Amsterdam-based ABN Amro NV said it will consolidate the management of its retail and corporate banking operations across Europe, eliminating a long-standing separation between its activities in the Netherlands and other European countries.

Though U.S. banking companies operating in Europe, like J.P. Morgan & Co. and Citigroup Inc., switched to Europeanwide management more than a decade ago, European banks have been slow to follow suit.

ABN Amro, with assets of $500 billion, has run its non-Dutch activities as part of its international operations.

Operations outside Europe will remain in the bank's international division. Investment banking and leasing will also be managed separately.

The bank said Wednesday that its decision was largely prompted by the introduction this year of the euro, which is replacing 11 European currencies, such as the deutsche mark and the French franc.

"The euro has created a common market for our banking services," said Jan Kalff, ABN Amro's chairman.

He added that integrating marketing and sales "is an obvious step" to create common platforms for international payment services and corporate and consumer banking.

ABN Amro has about 1,000 branches in the European Union and Switzerland, and a total of 3,500 worldwide.

Rijkman Groenink, a member of the board of management and chairman of the Netherlands Division, will head of the combined operations. He will be based in Amsterdam.

A spokesman for the company in Amsterdam said there is no plan to eliminate ABN Amro's separately licensed subsidiaries in different European countries, including France and Switzerland. The planned European division will target large and midsize companies that require cross-border payments, as well as trade finance, cash management, and loans.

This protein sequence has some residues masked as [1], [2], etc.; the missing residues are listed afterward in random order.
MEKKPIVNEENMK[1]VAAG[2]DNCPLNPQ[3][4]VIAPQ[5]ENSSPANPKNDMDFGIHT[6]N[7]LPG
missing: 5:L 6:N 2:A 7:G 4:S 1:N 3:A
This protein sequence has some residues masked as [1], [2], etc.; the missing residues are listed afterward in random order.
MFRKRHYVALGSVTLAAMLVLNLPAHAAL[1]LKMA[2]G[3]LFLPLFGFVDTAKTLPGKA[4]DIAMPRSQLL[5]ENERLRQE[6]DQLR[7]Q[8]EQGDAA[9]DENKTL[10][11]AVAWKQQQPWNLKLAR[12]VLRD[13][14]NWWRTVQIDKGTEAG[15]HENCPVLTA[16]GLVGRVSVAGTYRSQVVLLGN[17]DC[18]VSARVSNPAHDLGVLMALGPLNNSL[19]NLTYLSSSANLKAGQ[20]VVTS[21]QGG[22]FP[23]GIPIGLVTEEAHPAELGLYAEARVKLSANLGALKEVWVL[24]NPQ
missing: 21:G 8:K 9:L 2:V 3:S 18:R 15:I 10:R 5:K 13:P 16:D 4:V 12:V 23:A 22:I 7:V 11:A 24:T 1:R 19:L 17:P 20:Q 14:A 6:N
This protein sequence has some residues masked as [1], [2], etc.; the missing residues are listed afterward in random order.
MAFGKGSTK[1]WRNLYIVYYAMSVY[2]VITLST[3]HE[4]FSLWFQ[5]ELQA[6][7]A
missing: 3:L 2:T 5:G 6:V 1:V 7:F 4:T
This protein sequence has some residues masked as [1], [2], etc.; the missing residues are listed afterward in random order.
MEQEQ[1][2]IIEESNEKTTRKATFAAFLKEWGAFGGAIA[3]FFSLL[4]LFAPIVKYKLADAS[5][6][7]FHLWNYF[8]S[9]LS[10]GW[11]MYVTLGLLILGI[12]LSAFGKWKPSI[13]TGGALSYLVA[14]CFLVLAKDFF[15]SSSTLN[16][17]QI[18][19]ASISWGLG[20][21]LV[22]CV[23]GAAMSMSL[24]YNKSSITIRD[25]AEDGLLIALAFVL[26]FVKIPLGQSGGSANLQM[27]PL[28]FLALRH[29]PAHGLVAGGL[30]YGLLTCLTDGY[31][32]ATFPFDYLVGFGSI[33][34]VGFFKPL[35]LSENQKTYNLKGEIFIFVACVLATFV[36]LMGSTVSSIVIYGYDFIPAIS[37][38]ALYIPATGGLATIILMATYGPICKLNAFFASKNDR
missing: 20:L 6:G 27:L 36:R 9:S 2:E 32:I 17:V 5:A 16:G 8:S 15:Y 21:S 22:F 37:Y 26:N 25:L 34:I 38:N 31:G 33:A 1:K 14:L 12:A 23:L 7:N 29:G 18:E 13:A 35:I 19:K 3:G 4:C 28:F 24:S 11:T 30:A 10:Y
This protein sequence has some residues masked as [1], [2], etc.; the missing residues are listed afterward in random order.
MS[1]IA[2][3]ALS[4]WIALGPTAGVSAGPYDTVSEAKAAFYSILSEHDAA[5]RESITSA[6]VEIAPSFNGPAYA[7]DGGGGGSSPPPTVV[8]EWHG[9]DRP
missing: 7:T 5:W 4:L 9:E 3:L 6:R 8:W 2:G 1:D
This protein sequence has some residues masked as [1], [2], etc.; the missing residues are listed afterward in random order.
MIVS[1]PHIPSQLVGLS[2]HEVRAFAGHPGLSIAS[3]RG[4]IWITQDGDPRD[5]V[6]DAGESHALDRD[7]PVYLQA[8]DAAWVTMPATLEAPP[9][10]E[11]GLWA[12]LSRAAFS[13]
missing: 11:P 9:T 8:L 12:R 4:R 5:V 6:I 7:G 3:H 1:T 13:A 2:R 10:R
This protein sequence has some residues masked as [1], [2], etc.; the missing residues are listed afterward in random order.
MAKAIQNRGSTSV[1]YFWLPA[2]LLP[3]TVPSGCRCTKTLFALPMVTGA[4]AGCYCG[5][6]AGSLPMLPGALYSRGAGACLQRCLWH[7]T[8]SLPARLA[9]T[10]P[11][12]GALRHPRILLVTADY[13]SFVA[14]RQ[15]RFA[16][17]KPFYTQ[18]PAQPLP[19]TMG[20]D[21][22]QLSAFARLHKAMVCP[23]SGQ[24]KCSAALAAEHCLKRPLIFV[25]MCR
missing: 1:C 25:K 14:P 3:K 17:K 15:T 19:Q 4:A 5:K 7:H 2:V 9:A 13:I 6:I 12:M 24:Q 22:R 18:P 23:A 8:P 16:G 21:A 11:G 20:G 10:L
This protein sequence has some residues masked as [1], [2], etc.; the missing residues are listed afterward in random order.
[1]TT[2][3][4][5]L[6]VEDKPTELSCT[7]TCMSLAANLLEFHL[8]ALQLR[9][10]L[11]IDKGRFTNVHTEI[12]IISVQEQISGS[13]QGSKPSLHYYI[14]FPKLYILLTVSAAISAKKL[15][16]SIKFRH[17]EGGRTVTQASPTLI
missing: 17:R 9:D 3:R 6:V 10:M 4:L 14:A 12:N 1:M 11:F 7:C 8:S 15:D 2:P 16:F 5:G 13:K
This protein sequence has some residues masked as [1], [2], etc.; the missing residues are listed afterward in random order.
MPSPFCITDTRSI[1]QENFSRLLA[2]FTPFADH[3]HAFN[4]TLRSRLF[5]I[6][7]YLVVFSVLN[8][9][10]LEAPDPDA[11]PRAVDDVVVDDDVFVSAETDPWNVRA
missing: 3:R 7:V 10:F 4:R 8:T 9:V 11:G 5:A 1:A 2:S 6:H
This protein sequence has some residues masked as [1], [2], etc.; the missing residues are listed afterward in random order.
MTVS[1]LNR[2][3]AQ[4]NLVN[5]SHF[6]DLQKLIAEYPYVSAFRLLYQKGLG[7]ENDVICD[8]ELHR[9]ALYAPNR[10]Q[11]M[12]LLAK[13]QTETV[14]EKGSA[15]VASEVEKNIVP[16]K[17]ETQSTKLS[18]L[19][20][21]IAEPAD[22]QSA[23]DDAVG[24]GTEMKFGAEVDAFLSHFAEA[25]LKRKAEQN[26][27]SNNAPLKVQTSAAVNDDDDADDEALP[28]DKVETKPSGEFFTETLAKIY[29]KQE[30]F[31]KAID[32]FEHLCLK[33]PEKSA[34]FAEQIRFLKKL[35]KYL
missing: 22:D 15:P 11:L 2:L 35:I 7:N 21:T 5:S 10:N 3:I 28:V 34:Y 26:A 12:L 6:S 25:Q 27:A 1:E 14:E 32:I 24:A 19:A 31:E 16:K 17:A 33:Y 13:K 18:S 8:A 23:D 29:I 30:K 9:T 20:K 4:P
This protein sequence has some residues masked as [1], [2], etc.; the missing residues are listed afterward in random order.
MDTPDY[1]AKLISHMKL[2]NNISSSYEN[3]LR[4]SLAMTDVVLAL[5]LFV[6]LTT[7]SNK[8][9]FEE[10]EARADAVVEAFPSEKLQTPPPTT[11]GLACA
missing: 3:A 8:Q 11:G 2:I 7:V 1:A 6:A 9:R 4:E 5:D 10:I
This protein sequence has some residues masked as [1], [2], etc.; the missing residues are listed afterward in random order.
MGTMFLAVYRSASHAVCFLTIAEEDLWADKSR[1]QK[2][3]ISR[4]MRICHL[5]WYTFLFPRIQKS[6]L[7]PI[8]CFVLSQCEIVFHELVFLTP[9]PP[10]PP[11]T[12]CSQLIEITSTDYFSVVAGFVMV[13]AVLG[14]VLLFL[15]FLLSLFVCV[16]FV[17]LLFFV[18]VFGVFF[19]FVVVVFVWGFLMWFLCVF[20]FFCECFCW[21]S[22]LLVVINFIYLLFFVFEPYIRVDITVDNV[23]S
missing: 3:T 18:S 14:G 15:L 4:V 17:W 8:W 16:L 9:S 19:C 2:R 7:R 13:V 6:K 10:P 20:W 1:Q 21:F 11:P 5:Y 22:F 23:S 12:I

The Dutch bank has rapidly globalized its operations over the last few years by acquiring banks in Europe, Asia, Latin America, and the United States. At yearend, it was the largest foreign bank in the United States, with more than $82 billion in U.S. assets.

Amro's biggest holdings in the United States include the Chicago-based LaSalle Group, Standard Federal Bancorp, based in Troy, Mich., and European American Bank in New York.

In one of its most recent acquisitions, ABN Amro bought an 8.8% stake in Italy's Banca di Roma SpA and made a strategic alliance with a large Italian cooperative bank. It is also completing the acquisition of Nakornthon Bank Public Co., one of Thailand's larger banks.

ABN Amro also said it is accelerating its program to offer Internet- based international banking as an alternative distribution channel.

The company named Jean Paul Votron, currently executive vice president for international consumer banking, as senior vice president for e-commerce and international consumer banking.

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